This does cushion the blow of not getting a painting in the NWWS (Northwest Watercolor Society) show. And just so you know, I entered Western Fed several times before I even got a piece in. Ditto with WSO!

It totally pleases me that I can compete at this level! But no point in resting on my laurels… the immediate effect this has on me is it makes me want to paint. I want to top that one! And I know I will have to if I want to experience more of this.

If there is any one thing that helps me succeed in this arena it is that I love to learn!
I believe in my ability, but just being good is not enough. I am among incredible talent. So the only way to succeed is to keep pushing the envelope. It also helps to be relentless in my pursuit! Though I don’t paint every day, I work constantly — to the extent I have abandoned my closest friends — just ask them 🙁 they’ll agree!

Everything you do today will inform what you do tomorrow.

I’m inspired by wake robins, the quintessential flowers of spring, as they bloom in the woods where I live. The trillium tell me spring is here — or at least the promise of spring. So I sketch and paint them.

Here’s an example  from my journal pages:

And this one that started as a demo and evolved into a painting I just love! It started on 140 pound watercolor paper, treated with matte medium. That technique allows paint to puddle and form oozle “gems” as it dries. It is sketched with a Lyra water soluble graphite pencil.

Then I marbled it… and it virtually glows. Look how the colors in the marbling both hide and highlight the painting color.

So now that the trillium are blooming again, I dug a couple from my orchard to bring in to paint.
I want to go BIG! And LOOSE!
Here’s the painting that resulted, — full sheet and still unfinished. I may marble over this one, too!

Everything is connected and one thing leads to another.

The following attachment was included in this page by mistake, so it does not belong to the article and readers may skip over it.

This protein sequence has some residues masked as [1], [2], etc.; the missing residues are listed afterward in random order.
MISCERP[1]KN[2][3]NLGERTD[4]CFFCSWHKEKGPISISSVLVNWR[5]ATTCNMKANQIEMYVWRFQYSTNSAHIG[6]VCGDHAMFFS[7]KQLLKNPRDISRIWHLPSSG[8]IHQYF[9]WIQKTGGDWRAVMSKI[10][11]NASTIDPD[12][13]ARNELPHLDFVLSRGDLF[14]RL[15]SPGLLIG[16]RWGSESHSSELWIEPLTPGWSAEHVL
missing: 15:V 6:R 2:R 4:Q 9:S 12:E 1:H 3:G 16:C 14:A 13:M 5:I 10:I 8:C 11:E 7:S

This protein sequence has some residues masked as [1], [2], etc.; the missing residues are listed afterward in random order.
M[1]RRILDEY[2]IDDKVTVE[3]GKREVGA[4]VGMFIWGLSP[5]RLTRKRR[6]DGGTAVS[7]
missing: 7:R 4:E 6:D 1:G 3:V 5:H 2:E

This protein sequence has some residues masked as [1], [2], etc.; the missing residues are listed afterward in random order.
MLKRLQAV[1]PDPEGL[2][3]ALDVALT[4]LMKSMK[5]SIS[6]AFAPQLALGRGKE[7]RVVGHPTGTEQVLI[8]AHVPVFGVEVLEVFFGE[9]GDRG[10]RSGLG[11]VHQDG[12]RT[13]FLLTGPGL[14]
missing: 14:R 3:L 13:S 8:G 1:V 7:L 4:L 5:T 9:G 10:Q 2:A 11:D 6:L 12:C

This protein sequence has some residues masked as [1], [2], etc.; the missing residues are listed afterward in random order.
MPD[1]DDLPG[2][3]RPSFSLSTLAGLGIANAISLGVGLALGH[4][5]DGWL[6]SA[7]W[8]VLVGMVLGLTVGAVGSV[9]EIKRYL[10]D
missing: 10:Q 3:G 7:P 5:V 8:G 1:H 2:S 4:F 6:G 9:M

With trilliums in mind, I glanced at a Sockeye painting, and that started me thinking about salmon. Now I’m imagining fish painted in the style of these trilliums!

But first, more trilliums. I’m making four paintings on 6×6 inch canvases for Village Gallery’s Art Challenge fundraiser that opens Saturday, May 9th and trillium seem like the right subject for the technique I want to use.

My process is born of play. It is also inspired by travels to Italy where I’ve cultivated a strong appreciation for antiquity. I’m using the ancient arts of marbling and gilding with my contemporary subject. The trilliums are painted in watercolor with gold gesso background. Then gold leaf is applied – very shiny!

They are marbled in acrylic adding a bit of patterning to subdue the glitz. 
Digital doesn’t quite capture the change in the gilding from shiny new to antique, as a glaze is added and they are aged to appear older than the hills. I’m pretty happy with how they turned out!


You are invited to the opening celebration of Village Gallery’s ART CHALLENGE 

on Saturday, May 9th, 2-4pm.


Village Gallery is off Salesman Road, just north of Cornell, next to the Cedar Mill Library.
There will be lots of bargains but be advised, they can go fast!

These are $60 each or $225 for the group, an exceptional value considering the time and love in each one. Only because it’s a fundraiser for Village Gallery — and you can only purchase through them.